7 Organized by MEED Events and supported by the Ministry of Electricity & Water and Kuwait National Petroleum Company, Kuwait Energy & Efficiency 2013 provided an excellent platform for the debate and discussion of a sustainable energy plan for Kuwait, including identifying concrete solutions that will help energy consumption in Kuwait. Nizar Al-Adsani, CEO of Kuwait Petroleum Corporation, delivered the opening address during the event and maintained that Kuwait s increasing energy consumption has been driven by a number of factors. Heavily subsidized electricity prices, an increase in local and expatriate population, a rise in economic activity largely generated around oil production and increased penetration of modern conveniences such as cars and electrical goods has created a rising demand for energy which outstrips the current capacity of oil rich countries, adding that, Outdated infrastructure and the absence of an incentive structure to moderate energy usage have contributed to a difficult situation for the Kuwaiti government in planning for a sustainable future. The KPC CEO touched on a number of issues that are set to affect energy consumption in Kuwait, which he said is poised to grow by over a third over the next two decades alone. A proper energy efficiency plan, he said, will be instrumental in helping Kuwait cope with future energy needs. Making our energy sources more sustainable and energy consumption more efficient, while also making our economy more resilient to energy price is one of our priorities, Al-Adsani said, adding that there now exists a growing realization that the country was in great need for a sustainability plan. The KPC CEO suggested that credence should be given to new forms of thinking which have not necessarily held much popularity in the past, such as alternative forms of waste management and the use of clean technology. While waste was viewed as disposable in the past, today it is increasingly recognized as a resource, Al-Adsani told the audience. This is reflected in the waste management shift away from disposable toward recycling and recovery. Depending on its management, waste can impact both human health and the environment through emissions and pollution of ground and surface water. But it can also represent loss of material, resources and other recyclable materials and has the potential as an energy source. During his presentation, the KPC CEO suggested that Kuwait s outdated infrastructure and the absence of an investment structure to moderate energy usage has contributed to a difficult situation for the Kuwaiti government in terms of planning for a sustainable future. He also went on to say that although the GCC countries are major players in the global oil market in terms of production and availability of spare capacity, and despite the fact that as whole, about 40% of global oil reserves are located in the region, it is still imperative for the GCC to continue investing in oil exploration technologies and develop new oil fields it order to secure sustainability for the future. Despite the Arabian Gulf region s massive oil reserves, gas production is struggling to keep abreast of demand, especially in regard to major industrial centers and for the purpose of power generation. Bahrain, Kuwait, Oman, KSA and the UAE are facing an increasing gas shortage in the region. Demand has so far outpaced the local production. As a result, some GCC countries find themselves in an almost contradictory position of having to import gas when they have exported gas for decades, the KPC CEO warned. Al-Adsani said that the oil and gas growth strategy in Kuwait is aimed at bridging the demand gap as well as making energy more accessible to consumers in emerging economies and the developing world. This strategy, he said, includes achieving 4 million barrels per day of crude production capacity by 2020 and maintaining it to 2030 in addition to maximizing exploration, development and production of non-associated gas in Kuwait. Expanding refining capacity locally and internationally, pursuing growth of the petrochemical industry in Kuwait and international global markets, as well as identifying and investing in oil refining opportunities outside of Kuwait through joint ventures which focus on high growth markets are also part of Kuwait s priorities. The country s demand for gas will increase as Kuwait s demands for electricity increase through population growth and as industry expands, Al-Adsani said. It is expected that by 2030, electricity demand will have more than doubled, equaling some 25 GW. The KPC CEO added that Kuwait uses associated gas, heavy oil, and crude for power generation, which he said will continue for some time in the future. Currently, the state of Kuwait consumes approximately 1 billion standard cubic feet of gas per day, with about 60% consumed by the refineries and petrochemical sector while 40% is dedicated to the power generation sector. The summer peak period in Kuwait July - September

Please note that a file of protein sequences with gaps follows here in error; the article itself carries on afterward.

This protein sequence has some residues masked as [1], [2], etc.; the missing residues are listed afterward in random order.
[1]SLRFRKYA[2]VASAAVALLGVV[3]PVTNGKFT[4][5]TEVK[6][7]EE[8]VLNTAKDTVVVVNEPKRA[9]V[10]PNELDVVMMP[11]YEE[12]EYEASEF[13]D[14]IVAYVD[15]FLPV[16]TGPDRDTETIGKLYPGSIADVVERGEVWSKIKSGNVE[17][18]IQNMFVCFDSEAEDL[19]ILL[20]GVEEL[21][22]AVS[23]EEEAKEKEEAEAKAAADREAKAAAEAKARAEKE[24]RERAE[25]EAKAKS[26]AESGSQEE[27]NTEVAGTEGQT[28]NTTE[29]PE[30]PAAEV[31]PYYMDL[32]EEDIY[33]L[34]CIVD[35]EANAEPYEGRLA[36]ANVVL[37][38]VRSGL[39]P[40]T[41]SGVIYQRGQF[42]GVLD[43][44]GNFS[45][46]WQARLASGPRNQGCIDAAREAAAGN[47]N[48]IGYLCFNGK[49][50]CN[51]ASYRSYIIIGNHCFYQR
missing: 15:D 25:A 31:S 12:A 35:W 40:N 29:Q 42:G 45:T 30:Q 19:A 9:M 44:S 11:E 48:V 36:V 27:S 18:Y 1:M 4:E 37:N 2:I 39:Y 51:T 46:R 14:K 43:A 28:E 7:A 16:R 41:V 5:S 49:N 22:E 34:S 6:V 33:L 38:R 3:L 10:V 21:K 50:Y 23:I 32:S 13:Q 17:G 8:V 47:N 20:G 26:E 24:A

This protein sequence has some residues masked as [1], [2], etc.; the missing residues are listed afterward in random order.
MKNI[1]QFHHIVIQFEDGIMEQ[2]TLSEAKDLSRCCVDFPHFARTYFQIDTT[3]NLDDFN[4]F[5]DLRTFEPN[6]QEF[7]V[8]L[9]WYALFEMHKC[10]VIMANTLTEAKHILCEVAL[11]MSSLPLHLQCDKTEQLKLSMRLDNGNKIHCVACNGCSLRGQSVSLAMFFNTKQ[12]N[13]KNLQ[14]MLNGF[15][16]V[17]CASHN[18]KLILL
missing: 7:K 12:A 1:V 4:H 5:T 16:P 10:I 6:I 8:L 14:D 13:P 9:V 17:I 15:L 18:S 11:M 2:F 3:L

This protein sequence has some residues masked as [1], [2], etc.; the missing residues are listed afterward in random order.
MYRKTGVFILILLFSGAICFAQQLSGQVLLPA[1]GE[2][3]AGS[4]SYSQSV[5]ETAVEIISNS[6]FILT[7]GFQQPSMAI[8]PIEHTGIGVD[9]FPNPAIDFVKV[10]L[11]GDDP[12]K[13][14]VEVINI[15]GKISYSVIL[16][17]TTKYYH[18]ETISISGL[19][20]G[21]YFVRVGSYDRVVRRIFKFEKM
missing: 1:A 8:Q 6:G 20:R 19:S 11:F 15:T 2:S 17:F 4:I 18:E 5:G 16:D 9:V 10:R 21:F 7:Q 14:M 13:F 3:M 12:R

8 always corresponds with an increase in electricity demand, due in large part to the air conditioning needs of the population. During this peak demand, it is not uncommon for Kuwait to experience shortages. Al-Adsani said that Kuwait plans to use more national power generation, local industries, and crude in order to free up additional crude oil for export. This will help Kuwait achieve its environmental and economic needs, he said, adding hat to mitigate a gas shortage, Kuwait has an energy strategy for facilities which includes plans to build permanent facilities to be able to import gas over the entire year. Over the long term, Al-Adsani said that GCC countries can address the supply and demand imbalance by raising local gas prices gradually, improving energy efficiency through new regulations and advanced building codes, district cooling, increased penetration of alternative power sources, and investing in alternative measures for enhanced oil recovery. Such an approach would require national oil companies, utilities, and regulators in the region to work together to develop a GCC-wide approach and even consider a regional gas grid. Timing, he said, is crucial, and the GCC needs to act now to take advantage of the unique opportunity in the global gas markets to make a planned decision to serve consumers, such as providing more liquid fuels for power plants to redirect gas for more enhanced oil development. Following KPC CEO Nizar Al-Adsani s speech, Dr. Meshan Al-Otaibi, Assistant Undersecretary of Planning and Training from the Ministry of Electricity and Water, addressed the audience. During his presentation, Al-Otaibi maintained that Kuwait needed a five-point action plan to address soaring domestic energy consumption. Part of Kuwait s future five-point action plan, Al-Otaibi said, would need to include the following: An energy efficiency and renewable energy regulatory body Co-generation and district cooling systems for the new cities Kuwait is planning An efficiency program covering the electricity generation, transmission and generation system An energy-saving code for new and old buildings and the adoption of solar power Radical changes in consumer behavior that would be brought about in part by pre-paid electricity meters and higher tariffs. Al-Otaibi went on to say that peak demand for electricity could rise to more than 30,000 MW by 2030 from about 12,000 MW at present if recent trends continue. He said that this could involve burning more than 700,000 b/d of liquid fuels in Kuwaiti power stations. That would be about 30% of total fuel production in The Assistant Undersecretary added that a comprehensive energy efficiency program could cut peak power demand in 2030 to 20,000 MW. He also said that Kuwait planned to import 500 MW of power from a neighboring country in In the short to medium term, Al-Otaibi said that there were a number of policies that Kuwait can implement which will aid in creating better energy efficiency. To begin with, a new and comprehensive building code for new buildings has the potential to save up to 20% in terms of energy needs. An alternative system like cogeneration and district cooling has the potential to save up to 35%. In the long term, Al-Otaibi shared his ministry s desire for a renewable energy target of 15% by Energy Efficiency and KOC Later in the conference, KOC DMD (NK) Hosnia Hashim took the stage to deliver her presentation to the audience. If we are to create a new future, and if we are looking for a transformation, she said, Then we need to face up to a huge change in culture to make this happen, the DMD said, upholding her belief that energy efficiency in Kuwait depends largely on a change in attitude among the population toward the usage of energy. It is not in our culture, for example, to switch off lights as we leave a room. We can bring gadgets to automate efficient usage but the change we create in our behavior is by far the most effective and sustainable. A small change in our attitudes and the importance placed on the little things around us can make a big difference, the DMD said. Hashim then discussed the energy conservation efforts that KOC has been involved with over the past five years. These efforts included a careful and thorough analysis of KOC operations which have resulted in a reduction of power demand of around 33 MW daily (21%) on average. Examples of changes implemented include only running the large export pumps from the tank farms to the export tankers at peak times and relying more on gravity to transport the crude. Moreover, the application of new technologies and using best practices in terms of maintenance have resulted in additional power savings within Ahmadi of 7.6 MW, which represents a 15% reduction in consumption. 6 July - September 2013